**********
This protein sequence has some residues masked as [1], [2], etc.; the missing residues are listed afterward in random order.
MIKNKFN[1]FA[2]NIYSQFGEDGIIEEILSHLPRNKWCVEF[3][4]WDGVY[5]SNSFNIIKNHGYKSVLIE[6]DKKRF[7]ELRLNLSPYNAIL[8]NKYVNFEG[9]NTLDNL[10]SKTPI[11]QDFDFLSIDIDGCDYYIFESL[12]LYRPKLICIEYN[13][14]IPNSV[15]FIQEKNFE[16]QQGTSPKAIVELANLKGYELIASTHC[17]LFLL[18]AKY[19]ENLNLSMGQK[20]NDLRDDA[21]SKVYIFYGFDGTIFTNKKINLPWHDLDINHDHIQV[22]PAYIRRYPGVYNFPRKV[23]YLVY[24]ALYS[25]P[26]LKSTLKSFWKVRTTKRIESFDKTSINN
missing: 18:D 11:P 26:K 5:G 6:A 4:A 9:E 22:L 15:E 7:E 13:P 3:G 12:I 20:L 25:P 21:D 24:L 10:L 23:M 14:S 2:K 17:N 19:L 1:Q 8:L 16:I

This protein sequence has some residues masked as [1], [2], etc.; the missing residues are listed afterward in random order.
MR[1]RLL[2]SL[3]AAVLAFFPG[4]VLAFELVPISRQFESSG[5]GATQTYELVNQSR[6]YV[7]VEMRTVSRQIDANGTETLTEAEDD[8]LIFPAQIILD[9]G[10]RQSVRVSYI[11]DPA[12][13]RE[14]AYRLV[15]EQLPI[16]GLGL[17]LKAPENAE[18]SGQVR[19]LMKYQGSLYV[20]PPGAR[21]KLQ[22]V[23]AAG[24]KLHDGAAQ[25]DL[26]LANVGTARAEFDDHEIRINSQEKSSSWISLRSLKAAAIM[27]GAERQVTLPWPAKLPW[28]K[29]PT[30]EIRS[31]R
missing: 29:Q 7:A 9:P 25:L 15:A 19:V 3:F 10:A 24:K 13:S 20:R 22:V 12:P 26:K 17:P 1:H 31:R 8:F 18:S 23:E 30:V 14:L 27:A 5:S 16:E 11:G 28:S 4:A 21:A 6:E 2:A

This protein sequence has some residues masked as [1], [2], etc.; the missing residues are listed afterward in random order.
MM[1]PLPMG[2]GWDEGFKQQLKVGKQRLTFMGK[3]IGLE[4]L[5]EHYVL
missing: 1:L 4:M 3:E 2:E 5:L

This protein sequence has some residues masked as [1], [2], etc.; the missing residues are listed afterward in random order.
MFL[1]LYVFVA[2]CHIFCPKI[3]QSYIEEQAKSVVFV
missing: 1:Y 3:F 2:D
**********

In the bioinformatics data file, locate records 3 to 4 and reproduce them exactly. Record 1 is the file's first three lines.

This protein sequence has some residues masked as [1], [2], etc.; the missing residues are listed afterward in random order.
MM[1]PLPMG[2]GWDEGFKQQLKVGKQRLTFMGK[3]IGLE[4]L[5]EHYVL
missing: 1:L 4:M 3:E 2:E 5:L

This protein sequence has some residues masked as [1], [2], etc.; the missing residues are listed afterward in random order.
MFL[1]LYVFVA[2]CHIFCPKI[3]QSYIEEQAKSVVFV
missing: 1:Y 3:F 2:D